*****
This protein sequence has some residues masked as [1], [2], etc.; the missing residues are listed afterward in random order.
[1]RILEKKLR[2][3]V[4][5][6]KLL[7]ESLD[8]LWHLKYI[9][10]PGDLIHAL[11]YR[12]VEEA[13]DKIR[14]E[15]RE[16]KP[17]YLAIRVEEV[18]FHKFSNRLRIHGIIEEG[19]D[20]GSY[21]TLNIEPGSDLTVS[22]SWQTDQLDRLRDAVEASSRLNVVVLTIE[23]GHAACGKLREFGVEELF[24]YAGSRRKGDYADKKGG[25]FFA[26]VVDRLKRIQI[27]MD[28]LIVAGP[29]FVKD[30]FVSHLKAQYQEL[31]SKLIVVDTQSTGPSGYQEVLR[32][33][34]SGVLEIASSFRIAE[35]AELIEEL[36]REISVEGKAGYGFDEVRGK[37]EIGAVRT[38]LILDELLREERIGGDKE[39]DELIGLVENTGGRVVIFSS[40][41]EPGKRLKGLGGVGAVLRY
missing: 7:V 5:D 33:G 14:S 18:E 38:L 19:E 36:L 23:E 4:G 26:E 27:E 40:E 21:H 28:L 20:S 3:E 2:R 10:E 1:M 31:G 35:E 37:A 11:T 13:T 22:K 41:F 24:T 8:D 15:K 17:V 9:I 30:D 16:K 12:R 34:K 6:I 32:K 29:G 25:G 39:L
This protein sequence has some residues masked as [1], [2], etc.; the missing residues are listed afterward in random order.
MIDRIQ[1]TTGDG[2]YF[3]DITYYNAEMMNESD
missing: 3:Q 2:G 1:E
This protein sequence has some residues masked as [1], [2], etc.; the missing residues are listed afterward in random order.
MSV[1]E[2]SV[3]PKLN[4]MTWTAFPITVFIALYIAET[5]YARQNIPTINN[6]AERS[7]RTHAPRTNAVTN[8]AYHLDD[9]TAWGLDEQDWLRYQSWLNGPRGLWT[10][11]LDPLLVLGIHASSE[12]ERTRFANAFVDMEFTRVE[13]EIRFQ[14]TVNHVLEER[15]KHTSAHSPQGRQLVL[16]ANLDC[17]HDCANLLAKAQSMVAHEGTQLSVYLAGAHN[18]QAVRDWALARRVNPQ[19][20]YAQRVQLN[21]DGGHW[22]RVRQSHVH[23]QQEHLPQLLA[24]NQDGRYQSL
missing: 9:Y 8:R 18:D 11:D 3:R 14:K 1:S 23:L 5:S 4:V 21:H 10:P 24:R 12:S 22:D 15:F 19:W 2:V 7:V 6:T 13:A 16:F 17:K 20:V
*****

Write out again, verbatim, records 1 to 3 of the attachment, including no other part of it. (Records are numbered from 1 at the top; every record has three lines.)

This protein sequence has some residues masked as [1], [2], etc.; the missing residues are listed afterward in random order.
[1]RILEKKLR[2][3]V[4][5][6]KLL[7]ESLD[8]LWHLKYI[9][10]PGDLIHAL[11]YR[12]VEEA[13]DKIR[14]E[15]RE[16]KP[17]YLAIRVEEV[18]FHKFSNRLRIHGIIEEG[19]D[20]GSY[21]TLNIEPGSDLTVS[22]SWQTDQLDRLRDAVEASSRLNVVVLTIE[23]GHAACGKLREFGVEELF[24]YAGSRRKGDYADKKGG[25]FFA[26]VVDRLKRIQI[27]MD[28]LIVAGP[29]FVKD[30]FVSHLKAQYQEL[31]SKLIVVDTQSTGPSGYQEVLR[32][33][34]SGVLEIASSFRIAE[35]AELIEEL[36]REISVEGKAGYGFDEVRGK[37]EIGAVRT[38]LILDELLREERIGGDKE[39]DELIGLVENTGGRVVIFSS[40][41]EPGKRLKGLGGVGAVLRY
missing: 7:V 5:D 33:G 14:S 18:E 38:L 19:E 36:L 23:E 4:G 26:E 27:E 40:E 21:H 28:L 20:S 3:E 2:R 10:E 1:M 31:G 35:E 37:A 11:T 13:T 22:K 41:F 24:T 8:D 15:K 17:V 9:I 30:D 16:K 12:R 34:K 6:I 32:K 29:G 25:G 39:L
This protein sequence has some residues masked as [1], [2], etc.; the missing residues are listed afterward in random order.
MIDRIQ[1]TTGDG[2]YF[3]DITYYNAEMMNESD
missing: 3:Q 2:G 1:E
This protein sequence has some residues masked as [1], [2], etc.; the missing residues are listed afterward in random order.
MSV[1]E[2]SV[3]PKLN[4]MTWTAFPITVFIALYIAET[5]YARQNIPTINN[6]AERS[7]RTHAPRTNAVTN[8]AYHLDD[9]TAWGLDEQDWLRYQSWLNGPRGLWT[10][11]LDPLLVLGIHASSE[12]ERTRFANAFVDMEFTRVE[13]EIRFQ[14]TVNHVLEER[15]KHTSAHSPQGRQLVL[16]ANLDC[17]HDCANLLAKAQSMVAHEGTQLSVYLAGAHN[18]QAVRDWALARRVNPQ[19][20]YAQRVQLN[21]DGGHW[22]RVRQSHVH[23]QQEHLPQLLA[24]NQDGRYQSL
missing: 9:Y 8:R 18:D 11:D 3:R 14:K 1:S 23:L 5:S 4:V 21:H 10:P 24:R 12:S 22:D 15:F 19:W 2:V 7:V 6:T 13:A 16:F 17:K 20:V